In 1990, Japanese workers in the manufacturing sector earned an average of $12.42 an hour, compared with $10.84 an hour in the United States. But these figures are at the current exchange rate; at rates prevailing until a few years ago, Japanese hourly wages were much lower than American hourly wages. Japanese workers also say that because the cost of living in Japan is much higher than in the United States, their purchasing power is well below that of American workers.
Mr. Morita's comments in favor of workers have gotten widespread publicity and support. "Japanese workers are getting kind of fed up with the hard work," said Haruo Shimada, professor of economics at Keio University in Tokyo, who studies labor issues.
"A few years ago, when the economy started to boom, unions actually cooperated with companies to step up the work," Mr. Shimada added. "Everyone worked liked crazy for a few years, but then they realized they were actually losing out."
Unions Considered Part of the Problem
Often, however, the unions are regarded as part of the problem, not the solution. This is because almost all unions for private companies in Japan are company unions. Their officers are company employees who can expect to be rewarded by the company if they do a good job in curbing union militancy.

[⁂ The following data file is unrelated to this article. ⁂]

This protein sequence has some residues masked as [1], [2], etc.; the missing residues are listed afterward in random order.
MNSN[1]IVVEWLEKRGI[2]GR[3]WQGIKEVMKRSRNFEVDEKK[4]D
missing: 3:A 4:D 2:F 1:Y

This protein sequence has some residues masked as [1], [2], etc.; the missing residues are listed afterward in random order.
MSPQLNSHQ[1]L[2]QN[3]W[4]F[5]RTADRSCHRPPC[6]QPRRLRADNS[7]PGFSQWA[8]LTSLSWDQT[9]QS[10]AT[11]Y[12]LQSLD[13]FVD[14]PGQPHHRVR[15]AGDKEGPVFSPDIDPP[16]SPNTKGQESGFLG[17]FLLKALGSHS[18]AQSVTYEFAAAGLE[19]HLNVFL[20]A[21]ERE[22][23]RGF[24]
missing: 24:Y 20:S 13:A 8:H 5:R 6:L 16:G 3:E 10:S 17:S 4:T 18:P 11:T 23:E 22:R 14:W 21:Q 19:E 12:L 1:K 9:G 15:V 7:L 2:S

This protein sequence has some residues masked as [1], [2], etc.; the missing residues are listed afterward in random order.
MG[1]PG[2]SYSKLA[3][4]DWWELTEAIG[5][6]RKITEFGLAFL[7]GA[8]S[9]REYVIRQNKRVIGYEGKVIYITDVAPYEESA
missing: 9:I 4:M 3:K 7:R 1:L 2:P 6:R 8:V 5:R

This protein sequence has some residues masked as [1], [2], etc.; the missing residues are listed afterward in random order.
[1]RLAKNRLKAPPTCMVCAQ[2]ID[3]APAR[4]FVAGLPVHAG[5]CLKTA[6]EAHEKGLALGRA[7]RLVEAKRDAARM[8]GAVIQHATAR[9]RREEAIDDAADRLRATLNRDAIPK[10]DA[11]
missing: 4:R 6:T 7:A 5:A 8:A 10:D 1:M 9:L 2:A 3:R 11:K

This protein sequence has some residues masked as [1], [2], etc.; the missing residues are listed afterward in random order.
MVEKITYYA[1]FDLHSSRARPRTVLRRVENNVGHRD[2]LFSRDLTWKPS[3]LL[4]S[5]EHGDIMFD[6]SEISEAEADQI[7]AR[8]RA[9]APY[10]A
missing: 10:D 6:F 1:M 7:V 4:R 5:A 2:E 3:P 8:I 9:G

A Nissan auto worker, for instance, said that at the height of car production in 1987, the company speeded up the work and the unions did nothing. He said that pauses of 10 seconds between tasks were eliminated and that workers had to carry parts on their belts to save the time taken to get them from the shelf.
"The workers were totally uninterested in what the union does, because the union is useless and powerless," said the worker, speaking on condition of anonymity. "They just do whatever management wants."
Further, Japan has pioneered in breaking work forces down into small units responsible for keeping output up. In such a setup, fellow workers suffer if someone takes a day off, even for illness. Absenteeism and sick leave are very low in Japan, compared with other industrial countries.